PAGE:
Discovering that I live with attention deficit hyperactivity disorder (ADHD) was a relief! Managing the lives of three kids in three different schools who were involved in different outside of school activities, learning to navigate the special education system and advocacy, and working full time in an outside sales job created such chaos! Trying to keep on top of everything was simply overwhelming.
I read the book, “Driven to Distraction,” by Edward Hallowell and John Ratey at the request of one of my son’s teachers. My son was diagnosed with ADHD, and his teacher thought it was important that we were on the same page. I appreciated her willingness to work with my son so much that I immediately picked up the book and read it between loads of wash and running carpools.
As I read, I thought, “this is me.” The book described a way of operating in the world that felt so familiar to me. It was familiar not so much because of my son, but because of me. I immediately felt that I wasn’t alone, and that I had been living with ADHD for as long as I could remember. What a gift!
Several years later, I left sales work and joined a nonprofit to create a program to advance disability inclusion in faith community organizations. I loved the work, the creativity and innovation involved. This was “heart-sing” work and launched a new career.
My cubicle was at the intersection of two well-used paths, making it convenient for colleagues to stop and chat with each other. The co-worker in the cube next to me was a loud-talker who was on the phone constantly. Often people would pop in to visit with me.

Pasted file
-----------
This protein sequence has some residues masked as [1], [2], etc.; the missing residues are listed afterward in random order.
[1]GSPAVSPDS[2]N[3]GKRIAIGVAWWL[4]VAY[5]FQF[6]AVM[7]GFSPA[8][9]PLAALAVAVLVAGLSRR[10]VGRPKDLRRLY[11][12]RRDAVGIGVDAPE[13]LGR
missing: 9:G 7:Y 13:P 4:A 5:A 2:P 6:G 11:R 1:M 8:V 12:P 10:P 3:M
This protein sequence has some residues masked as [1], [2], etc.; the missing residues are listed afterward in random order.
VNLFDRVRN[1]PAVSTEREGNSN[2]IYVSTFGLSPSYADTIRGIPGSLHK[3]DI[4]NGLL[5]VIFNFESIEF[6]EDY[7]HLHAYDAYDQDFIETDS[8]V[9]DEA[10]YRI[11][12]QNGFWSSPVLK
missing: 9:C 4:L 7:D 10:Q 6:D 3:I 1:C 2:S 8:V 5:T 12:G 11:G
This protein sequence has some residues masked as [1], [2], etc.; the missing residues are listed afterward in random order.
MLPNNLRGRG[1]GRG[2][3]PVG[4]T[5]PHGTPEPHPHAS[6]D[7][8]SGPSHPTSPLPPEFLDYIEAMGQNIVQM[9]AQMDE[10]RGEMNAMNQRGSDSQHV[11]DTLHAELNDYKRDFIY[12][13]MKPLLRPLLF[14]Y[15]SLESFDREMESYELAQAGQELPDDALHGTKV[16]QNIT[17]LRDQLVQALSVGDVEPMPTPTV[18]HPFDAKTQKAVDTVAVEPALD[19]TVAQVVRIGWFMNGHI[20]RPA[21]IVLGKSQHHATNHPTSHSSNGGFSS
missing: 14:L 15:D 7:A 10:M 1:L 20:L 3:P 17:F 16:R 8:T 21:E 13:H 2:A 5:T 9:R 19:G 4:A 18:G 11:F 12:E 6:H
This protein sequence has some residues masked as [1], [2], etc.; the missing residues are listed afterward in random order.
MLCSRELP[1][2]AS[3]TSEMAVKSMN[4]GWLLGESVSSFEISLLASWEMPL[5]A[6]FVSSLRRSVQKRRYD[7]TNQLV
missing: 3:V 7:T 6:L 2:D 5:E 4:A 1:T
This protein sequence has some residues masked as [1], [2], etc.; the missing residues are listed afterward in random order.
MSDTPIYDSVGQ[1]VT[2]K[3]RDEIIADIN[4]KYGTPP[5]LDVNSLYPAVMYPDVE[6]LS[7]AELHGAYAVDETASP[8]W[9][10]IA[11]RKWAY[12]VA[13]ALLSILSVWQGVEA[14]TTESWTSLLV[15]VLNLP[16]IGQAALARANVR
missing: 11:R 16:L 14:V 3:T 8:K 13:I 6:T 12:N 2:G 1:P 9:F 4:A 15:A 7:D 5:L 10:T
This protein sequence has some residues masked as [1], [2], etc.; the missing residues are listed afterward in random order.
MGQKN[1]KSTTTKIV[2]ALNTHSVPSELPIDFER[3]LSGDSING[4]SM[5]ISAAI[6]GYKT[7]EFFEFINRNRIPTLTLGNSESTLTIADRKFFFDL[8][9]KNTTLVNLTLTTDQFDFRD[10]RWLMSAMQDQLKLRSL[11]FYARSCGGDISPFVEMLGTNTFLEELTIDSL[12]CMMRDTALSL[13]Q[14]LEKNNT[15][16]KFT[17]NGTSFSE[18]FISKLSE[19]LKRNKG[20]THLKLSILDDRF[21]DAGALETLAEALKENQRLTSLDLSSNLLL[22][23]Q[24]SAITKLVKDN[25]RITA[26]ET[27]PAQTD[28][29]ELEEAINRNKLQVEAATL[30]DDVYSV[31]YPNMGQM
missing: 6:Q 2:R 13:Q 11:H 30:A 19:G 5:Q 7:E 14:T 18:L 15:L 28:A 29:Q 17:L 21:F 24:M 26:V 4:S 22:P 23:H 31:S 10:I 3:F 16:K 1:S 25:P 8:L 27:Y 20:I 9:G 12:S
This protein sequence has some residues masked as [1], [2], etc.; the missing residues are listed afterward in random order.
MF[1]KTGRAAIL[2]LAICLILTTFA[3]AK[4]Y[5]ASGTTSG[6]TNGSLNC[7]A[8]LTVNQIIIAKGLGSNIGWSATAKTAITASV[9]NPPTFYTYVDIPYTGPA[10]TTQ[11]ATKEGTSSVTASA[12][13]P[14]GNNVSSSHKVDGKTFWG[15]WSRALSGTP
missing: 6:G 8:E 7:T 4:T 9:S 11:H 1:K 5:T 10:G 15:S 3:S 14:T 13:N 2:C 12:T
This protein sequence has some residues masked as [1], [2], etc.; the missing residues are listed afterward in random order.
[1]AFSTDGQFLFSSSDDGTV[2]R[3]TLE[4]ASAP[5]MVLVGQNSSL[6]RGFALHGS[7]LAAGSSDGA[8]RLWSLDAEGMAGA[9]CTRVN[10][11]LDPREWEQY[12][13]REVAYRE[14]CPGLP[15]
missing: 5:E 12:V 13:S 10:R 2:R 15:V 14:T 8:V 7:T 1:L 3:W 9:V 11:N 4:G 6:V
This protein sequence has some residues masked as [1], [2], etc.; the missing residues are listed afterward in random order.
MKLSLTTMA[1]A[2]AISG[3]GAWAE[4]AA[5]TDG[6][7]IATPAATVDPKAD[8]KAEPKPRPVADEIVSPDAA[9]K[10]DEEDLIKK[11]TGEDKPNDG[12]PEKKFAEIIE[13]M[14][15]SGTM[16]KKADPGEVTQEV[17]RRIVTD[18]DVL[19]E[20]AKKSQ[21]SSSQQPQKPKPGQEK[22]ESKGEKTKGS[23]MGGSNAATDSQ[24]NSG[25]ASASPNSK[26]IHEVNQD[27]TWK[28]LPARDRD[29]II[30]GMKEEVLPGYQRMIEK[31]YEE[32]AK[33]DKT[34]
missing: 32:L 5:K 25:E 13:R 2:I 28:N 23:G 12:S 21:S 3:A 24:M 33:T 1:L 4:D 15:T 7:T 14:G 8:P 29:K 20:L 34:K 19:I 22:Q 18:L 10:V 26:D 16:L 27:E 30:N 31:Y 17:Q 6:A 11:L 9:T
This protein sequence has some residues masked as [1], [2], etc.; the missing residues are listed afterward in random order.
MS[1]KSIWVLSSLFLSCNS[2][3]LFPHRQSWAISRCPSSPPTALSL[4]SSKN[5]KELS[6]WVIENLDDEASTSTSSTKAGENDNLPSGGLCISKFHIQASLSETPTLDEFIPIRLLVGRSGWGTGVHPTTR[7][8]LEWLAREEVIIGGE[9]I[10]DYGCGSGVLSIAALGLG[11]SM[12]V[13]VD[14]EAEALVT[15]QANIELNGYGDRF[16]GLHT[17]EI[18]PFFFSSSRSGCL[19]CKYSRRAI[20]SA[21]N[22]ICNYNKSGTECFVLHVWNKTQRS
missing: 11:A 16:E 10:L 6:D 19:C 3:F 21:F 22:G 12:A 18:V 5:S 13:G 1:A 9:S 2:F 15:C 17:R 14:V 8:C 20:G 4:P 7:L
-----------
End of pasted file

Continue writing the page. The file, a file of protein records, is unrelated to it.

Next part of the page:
I couldn’t concentrate. All of the noise and activity distracted me, especially when I was working on a project that involved a lot of writing and organizing. I knew I couldn’t continue in that location and do my job.
I asked and received a doctor’s letter detailing my disability and accommodations that my employer needed to consider making. I had to choose between disclosing my disability or struggling with an environment that was an obstacle to doing my job. I asked for an accommodation.
The accommodation was to move to a different space-an office or even a cubicle that was off the beaten track so there wouldn’t be a lot of activity. My supervisor took my doctor’s letter and said they’d let me know if they could move me. I thought, “IF???”
Months passed without a word. I continued to struggle as I began writing a guidebook on inclusion for faith communities. I couldn’t focus and I couldn’t get organized.
Six months passed and finally my request for an accommodation was honored. I was moved to another floor to a cubicle surrounded on two sides by large windows, and one co-worker. It was more than I hoped for. It was quiet, and the windows provided lots of light during the winter months. I lined the windowsill with plants. Every so often, I would sit back and appreciate how much this space fit my needs. I’m glad I advocated for an accommodation that made it possible for me to flourish at work.